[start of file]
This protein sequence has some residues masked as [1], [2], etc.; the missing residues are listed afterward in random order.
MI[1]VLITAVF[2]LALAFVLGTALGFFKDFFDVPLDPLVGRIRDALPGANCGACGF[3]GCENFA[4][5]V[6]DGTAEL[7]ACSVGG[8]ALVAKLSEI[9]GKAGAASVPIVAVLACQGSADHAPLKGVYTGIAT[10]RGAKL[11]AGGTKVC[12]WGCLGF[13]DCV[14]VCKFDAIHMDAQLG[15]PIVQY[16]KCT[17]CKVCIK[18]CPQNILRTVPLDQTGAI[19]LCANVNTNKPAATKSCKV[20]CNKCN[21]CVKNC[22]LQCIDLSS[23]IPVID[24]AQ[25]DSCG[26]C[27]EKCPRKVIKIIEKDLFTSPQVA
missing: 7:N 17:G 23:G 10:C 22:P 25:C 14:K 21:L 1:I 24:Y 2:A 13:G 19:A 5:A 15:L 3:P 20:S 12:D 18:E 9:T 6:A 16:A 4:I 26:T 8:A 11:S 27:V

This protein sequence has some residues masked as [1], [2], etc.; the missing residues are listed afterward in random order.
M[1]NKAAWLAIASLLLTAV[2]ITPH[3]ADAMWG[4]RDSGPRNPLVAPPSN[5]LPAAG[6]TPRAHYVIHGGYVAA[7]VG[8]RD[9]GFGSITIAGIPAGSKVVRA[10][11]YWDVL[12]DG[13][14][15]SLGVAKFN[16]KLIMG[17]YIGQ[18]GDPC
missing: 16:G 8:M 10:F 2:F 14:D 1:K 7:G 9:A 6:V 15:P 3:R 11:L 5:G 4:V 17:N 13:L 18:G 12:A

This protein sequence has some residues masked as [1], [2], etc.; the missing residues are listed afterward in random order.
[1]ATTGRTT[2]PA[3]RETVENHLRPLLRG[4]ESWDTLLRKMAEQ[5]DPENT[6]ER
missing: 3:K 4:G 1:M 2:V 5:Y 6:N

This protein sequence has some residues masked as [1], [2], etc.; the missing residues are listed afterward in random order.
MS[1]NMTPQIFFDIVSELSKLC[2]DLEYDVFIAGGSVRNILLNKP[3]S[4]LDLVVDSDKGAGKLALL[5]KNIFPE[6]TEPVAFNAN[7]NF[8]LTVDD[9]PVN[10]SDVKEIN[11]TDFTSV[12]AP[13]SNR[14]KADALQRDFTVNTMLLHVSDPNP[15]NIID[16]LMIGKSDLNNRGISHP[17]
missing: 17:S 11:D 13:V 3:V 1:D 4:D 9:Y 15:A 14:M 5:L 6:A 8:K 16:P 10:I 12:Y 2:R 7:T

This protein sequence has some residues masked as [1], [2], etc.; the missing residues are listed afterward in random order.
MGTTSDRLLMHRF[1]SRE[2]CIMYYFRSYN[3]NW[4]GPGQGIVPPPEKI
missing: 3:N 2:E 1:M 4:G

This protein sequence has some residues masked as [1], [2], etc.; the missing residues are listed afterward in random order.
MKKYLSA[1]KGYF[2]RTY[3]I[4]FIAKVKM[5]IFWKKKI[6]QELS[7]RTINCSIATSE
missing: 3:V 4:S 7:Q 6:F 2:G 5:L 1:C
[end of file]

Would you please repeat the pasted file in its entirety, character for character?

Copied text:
This protein sequence has some residues masked as [1], [2], etc.; the missing residues are listed afterward in random order.
MI[1]VLITAVF[2]LALAFVLGTALGFFKDFFDVPLDPLVGRIRDALPGANCGACGF[3]GCENFA[4][5]V[6]DGTAEL[7]ACSVGG[8]ALVAKLSEI[9]GKAGAASVPIVAVLACQGSADHAPLKGVYTGIAT[10]RGAKL[11]AGGTKVC[12]WGCLGF[13]DCV[14]VCKFDAIHMDAQLG[15]PIVQY[16]KCT[17]CKVCIK[18]CPQNILRTVPLDQTGAI[19]LCANVNTNKPAATKSCKV[20]CNKCN[21]CVKNC[22]LQCIDLSS[23]IPVID[24]AQ[25]DSCG[26]C[27]EKCPRKVIKIIEKDLFTSPQVA
missing: 7:N 17:G 23:G 10:C 22:P 25:C 14:K 21:L 1:I 24:Y 2:A 13:G 19:A 5:A 15:L 3:P 20:S 12:D 18:E 9:T 6:A 16:A 4:I 26:T 8:A 11:S 27:V

This protein sequence has some residues masked as [1], [2], etc.; the missing residues are listed afterward in random order.
M[1]NKAAWLAIASLLLTAV[2]ITPH[3]ADAMWG[4]RDSGPRNPLVAPPSN[5]LPAAG[6]TPRAHYVIHGGYVAA[7]VG[8]RD[9]GFGSITIAGIPAGSKVVRA[10][11]YWDVL[12]DG[13][14][15]SLGVAKFN[16]KLIMG[17]YIGQ[18]GDPC
missing: 16:G 8:M 10:F 2:F 14:D 1:K 7:G 9:A 6:V 15:P 3:R 11:L 5:G 4:V 17:N 13:L 18:G 12:A

This protein sequence has some residues masked as [1], [2], etc.; the missing residues are listed afterward in random order.
[1]ATTGRTT[2]PA[3]RETVENHLRPLLRG[4]ESWDTLLRKMAEQ[5]DPENT[6]ER
missing: 3:K 4:G 1:M 2:V 5:Y 6:N

This protein sequence has some residues masked as [1], [2], etc.; the missing residues are listed afterward in random order.
MS[1]NMTPQIFFDIVSELSKLC[2]DLEYDVFIAGGSVRNILLNKP[3]S[4]LDLVVDSDKGAGKLALL[5]KNIFPE[6]TEPVAFNAN[7]NF[8]LTVDD[9]PVN[10]SDVKEIN[11]TDFTSV[12]AP[13]SNR[14]KADALQRDFTVNTMLLHVSDPNP[15]NIID[16]LMIGKSDLNNRGISHP[17]
missing: 17:S 11:D 13:V 3:V 1:D 4:D 9:Y 15:A 14:M 5:L 6:A 8:K 16:P 10:I 12:Y 2:R 7:T

This protein sequence has some residues masked as [1], [2], etc.; the missing residues are listed afterward in random order.
MGTTSDRLLMHRF[1]SRE[2]CIMYYFRSYN[3]NW[4]GPGQGIVPPPEKI
missing: 3:N 2:E 1:M 4:G

This protein sequence has some residues masked as [1], [2], etc.; the missing residues are listed afterward in random order.
MKKYLSA[1]KGYF[2]RTY[3]I[4]FIAKVKM[5]IFWKKKI[6]QELS[7]RTINCSIATSE
missing: 3:V 4:S 7:Q 6:F 2:G 5:L 1:C